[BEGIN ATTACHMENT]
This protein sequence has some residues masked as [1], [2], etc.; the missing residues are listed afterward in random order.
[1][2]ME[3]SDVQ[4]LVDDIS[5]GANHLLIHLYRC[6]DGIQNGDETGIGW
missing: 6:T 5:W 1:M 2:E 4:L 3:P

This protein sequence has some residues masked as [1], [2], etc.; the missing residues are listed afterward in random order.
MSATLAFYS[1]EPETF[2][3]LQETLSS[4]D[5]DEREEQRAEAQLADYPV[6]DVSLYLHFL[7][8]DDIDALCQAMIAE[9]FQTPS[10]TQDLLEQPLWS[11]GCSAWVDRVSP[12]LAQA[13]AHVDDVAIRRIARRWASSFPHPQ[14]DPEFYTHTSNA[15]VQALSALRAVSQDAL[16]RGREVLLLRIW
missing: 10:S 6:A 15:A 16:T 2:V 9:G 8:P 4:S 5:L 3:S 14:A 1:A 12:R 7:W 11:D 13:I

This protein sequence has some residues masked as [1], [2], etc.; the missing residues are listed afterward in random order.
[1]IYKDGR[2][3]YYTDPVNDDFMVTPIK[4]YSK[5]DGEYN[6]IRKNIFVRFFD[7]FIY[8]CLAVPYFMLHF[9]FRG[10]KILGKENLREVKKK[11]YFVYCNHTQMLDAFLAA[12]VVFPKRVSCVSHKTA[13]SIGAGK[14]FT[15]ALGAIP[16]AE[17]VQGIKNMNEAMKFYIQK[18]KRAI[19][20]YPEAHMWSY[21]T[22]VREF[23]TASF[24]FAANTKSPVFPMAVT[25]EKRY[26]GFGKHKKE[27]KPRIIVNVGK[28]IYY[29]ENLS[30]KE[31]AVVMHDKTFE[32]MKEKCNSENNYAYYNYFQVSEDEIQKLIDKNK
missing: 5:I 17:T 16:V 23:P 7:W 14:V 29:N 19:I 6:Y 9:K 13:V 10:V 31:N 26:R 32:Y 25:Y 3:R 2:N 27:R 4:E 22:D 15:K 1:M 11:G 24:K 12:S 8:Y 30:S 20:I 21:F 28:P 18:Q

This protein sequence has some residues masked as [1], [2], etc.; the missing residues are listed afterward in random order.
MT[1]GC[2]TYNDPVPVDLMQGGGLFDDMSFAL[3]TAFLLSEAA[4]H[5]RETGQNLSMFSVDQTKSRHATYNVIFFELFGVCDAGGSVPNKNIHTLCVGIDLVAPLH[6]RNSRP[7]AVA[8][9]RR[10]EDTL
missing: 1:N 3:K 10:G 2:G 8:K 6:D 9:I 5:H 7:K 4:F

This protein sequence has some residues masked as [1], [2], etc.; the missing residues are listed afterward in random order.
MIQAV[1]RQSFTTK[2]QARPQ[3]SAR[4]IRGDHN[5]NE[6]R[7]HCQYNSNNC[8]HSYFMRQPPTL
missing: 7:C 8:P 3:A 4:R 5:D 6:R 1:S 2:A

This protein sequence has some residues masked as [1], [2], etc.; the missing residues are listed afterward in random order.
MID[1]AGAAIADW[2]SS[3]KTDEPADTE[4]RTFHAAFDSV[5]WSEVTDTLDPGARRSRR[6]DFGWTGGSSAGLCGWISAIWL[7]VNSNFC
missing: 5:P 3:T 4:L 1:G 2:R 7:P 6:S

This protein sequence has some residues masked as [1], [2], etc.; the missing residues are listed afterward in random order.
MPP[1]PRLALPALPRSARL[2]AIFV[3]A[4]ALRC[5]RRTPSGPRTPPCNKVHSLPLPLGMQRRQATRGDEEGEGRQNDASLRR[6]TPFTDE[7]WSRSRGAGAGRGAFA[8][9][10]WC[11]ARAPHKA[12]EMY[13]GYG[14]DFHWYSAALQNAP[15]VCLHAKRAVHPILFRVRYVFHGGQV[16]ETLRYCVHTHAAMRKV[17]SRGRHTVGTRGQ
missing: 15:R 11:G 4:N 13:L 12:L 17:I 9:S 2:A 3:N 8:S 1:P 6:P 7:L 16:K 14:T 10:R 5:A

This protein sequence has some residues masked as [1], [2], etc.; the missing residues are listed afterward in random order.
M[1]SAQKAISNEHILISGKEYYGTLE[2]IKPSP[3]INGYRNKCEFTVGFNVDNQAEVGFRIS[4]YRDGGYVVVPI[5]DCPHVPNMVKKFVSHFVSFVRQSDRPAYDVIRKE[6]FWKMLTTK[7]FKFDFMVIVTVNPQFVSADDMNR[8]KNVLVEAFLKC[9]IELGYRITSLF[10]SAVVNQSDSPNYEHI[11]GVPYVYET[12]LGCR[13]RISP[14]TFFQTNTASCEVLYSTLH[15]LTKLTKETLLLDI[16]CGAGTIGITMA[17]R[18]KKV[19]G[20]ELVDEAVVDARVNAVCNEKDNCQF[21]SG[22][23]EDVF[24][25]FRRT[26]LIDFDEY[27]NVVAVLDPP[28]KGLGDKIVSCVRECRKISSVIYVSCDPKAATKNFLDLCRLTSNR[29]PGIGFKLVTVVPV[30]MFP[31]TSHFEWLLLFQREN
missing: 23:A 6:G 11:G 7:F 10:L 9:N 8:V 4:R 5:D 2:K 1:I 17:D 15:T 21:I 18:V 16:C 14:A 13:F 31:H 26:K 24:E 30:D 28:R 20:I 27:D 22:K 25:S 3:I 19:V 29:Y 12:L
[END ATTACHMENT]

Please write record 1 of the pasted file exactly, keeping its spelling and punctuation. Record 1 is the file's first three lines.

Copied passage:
This protein sequence has some residues masked as [1], [2], etc.; the missing residues are listed afterward in random order.
[1][2]ME[3]SDVQ[4]LVDDIS[5]GANHLLIHLYRC[6]DGIQNGDETGIGW
missing: 6:T 5:W 1:M 2:E 4:L 3:P